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Yuletide Tips for Senior Caregivers to Ease Seasonal Stress
Marissa Salvesen

By: Marissa Salvesen on December 6th, 2021

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Yuletide Tips for Senior Caregivers to Ease Seasonal Stress

assisted living  |  senior nutrition  |  senior nutrition ct  |  senior living nutrition  |  health tips for seniors  |  Aging & Caregiving

Often, the responsibility of caring for a senior involves navigating a precarious balancing act. From work and family life to the many activities associated with senior caregiving, there’s no shortage of priorities fighting for your attention. Then, here come the holidays—a time traditionally thought to bring joy and peace, but which usually makes the to-do list of a senior caregiver that much longer and more complex.

 

This time can certainly make for some of the most stressful and frustrating moments of your life, and even that of your aging loved one. Even so, you only want what’s best for them, and you also deserve to experience the excitement and merriment of the season. With those goals in mind, here are some priceless tips that can help you ease the stress that comes with caring for a senior through the holidays. 

 

Accept the Precious Gift of Support

 

Maybe you’re not used to tapping into your network for help, but especially during the holiday season, people tend to unleash their spirit of giving. Yes, we’re all busy this time of year. That doesn’t mean you shouldn’t ask for what you need in the way of support, whatever that looks like as a senior caregiver. Allow family, friends, and members of your community to give the gift of time and assistance. 

 

Maybe trimming the house with holiday lights feels like an impossible feat for you in between all the responsibilities right now, but perhaps a handy neighbor could do the job in no time at all. Maybe your church or spiritual organization has a meal prep program that you could utilize. Or what if a few different family members could put together a schedule for transporting your aging loved one to and from medical appointments and other events? By requesting and accepting others’ help, in whatever form it may come, you’ll find the holidays looking a great deal brighter and a whole lot less stressful for both you and the senior in your care.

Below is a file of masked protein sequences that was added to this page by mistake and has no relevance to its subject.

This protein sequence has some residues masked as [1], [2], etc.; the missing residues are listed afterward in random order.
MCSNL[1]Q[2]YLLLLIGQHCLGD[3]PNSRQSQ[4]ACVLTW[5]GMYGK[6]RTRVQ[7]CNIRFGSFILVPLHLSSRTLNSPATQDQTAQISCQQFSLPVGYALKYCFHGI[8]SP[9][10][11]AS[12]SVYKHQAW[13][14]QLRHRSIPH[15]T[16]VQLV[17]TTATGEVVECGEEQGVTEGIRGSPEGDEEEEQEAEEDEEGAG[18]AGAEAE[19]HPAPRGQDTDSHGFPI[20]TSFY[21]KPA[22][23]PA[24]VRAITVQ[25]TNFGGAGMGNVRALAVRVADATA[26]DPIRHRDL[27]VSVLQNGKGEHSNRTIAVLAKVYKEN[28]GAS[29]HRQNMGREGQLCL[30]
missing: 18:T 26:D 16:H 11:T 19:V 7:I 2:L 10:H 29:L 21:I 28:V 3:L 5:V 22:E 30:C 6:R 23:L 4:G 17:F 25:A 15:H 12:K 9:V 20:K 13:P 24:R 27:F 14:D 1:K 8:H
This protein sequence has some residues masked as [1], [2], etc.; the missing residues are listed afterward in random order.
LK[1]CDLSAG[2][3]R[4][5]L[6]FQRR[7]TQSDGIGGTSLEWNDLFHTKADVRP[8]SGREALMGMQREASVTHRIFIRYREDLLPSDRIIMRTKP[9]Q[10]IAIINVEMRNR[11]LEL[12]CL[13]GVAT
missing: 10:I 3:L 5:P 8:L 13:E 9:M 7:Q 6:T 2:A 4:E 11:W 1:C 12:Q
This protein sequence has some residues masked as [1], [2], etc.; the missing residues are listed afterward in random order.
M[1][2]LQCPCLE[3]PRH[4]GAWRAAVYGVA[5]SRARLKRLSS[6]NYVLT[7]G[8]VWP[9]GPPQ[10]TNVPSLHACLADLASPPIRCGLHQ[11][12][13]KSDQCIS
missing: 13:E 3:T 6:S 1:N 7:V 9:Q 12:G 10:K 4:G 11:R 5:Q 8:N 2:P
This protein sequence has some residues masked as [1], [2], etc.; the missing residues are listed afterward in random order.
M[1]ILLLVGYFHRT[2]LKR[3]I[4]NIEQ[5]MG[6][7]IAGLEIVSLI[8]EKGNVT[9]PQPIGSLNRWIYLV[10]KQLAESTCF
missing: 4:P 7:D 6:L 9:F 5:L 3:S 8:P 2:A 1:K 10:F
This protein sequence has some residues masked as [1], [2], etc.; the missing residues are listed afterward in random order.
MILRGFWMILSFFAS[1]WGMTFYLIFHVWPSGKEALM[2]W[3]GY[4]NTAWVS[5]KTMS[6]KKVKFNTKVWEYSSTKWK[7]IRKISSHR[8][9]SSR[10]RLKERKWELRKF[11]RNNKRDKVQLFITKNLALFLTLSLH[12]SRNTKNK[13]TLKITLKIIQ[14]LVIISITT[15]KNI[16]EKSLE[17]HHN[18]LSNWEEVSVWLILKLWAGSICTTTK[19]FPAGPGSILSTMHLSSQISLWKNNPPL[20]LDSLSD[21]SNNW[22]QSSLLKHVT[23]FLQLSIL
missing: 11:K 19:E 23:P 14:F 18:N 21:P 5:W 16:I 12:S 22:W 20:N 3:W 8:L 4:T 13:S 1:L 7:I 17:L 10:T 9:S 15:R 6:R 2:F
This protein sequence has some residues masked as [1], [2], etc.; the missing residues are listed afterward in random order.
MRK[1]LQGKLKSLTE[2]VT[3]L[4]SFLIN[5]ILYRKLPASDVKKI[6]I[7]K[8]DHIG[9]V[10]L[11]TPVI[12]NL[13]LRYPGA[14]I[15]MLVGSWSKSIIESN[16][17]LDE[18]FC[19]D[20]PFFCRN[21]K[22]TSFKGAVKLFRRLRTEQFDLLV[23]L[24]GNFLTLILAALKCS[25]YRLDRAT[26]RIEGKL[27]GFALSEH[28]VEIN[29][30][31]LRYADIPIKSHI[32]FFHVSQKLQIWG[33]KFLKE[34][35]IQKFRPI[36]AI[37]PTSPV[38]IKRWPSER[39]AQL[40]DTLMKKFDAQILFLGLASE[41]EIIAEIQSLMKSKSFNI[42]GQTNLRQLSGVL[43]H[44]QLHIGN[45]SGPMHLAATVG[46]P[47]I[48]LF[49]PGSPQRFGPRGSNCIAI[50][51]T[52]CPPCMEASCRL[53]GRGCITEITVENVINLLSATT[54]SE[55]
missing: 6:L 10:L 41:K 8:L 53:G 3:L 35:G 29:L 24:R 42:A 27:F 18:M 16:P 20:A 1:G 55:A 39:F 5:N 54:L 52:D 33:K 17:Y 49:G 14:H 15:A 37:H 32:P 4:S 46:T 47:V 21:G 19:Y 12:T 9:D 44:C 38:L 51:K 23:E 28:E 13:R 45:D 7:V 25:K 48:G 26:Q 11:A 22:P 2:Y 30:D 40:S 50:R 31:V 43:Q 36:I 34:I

Plan Ahead, Then Learn to Adapt

 

Of course, outlining your list of priorities and responsibilities will be an immense help. Plenty of planning and preparation goes a long way when you’re juggling senior caregiving with everyday life and the added stress of the holidays. So create your to-do lists and gift lists, mark up your calendar with routine activities and seasonal festivities, and put a good amount of thought into how you expect to manage the next few weeks. More importantly, however, is the ability to adapt. 

 

Not everything will go according to plan, and that’s OK. One of the best things you can do for yourself and your aging loved one is to accept what is—with grace, patience, and understanding. It’s not always the easiest feat, but it’s the most worthwhile one because it gives you and your loved one the opportunity to make the best of this time of year. 

 

Realize that you may not be able to do ALL the traditions or in the manner to which you’re accustomed. By accepting that reality and learning to go with the flow, you can get the utmost enjoyment out of each merry moment the holidays bring. Set more realistic expectations, get others in your circle on the same page, and do what you can to make acceptance and adaptation integral aspects of your holiday approach.   

 

Prevent Caregiver Burnout with Self-Care

 

The truth is caregivers are called upon to do so much, continually giving of themselves in any number of ways. Often sandwiched between the needs of their senior parents and those of their children who haven’t yet left the nest, they can easily neglect their own needs—especially during such a busy time of year. And while you may want to do everything possible to make the holidays just “perfect” for everyone, caregiver burnout is a REAL risk with highly detrimental outcomes in the way of physical, mental, and emotional health.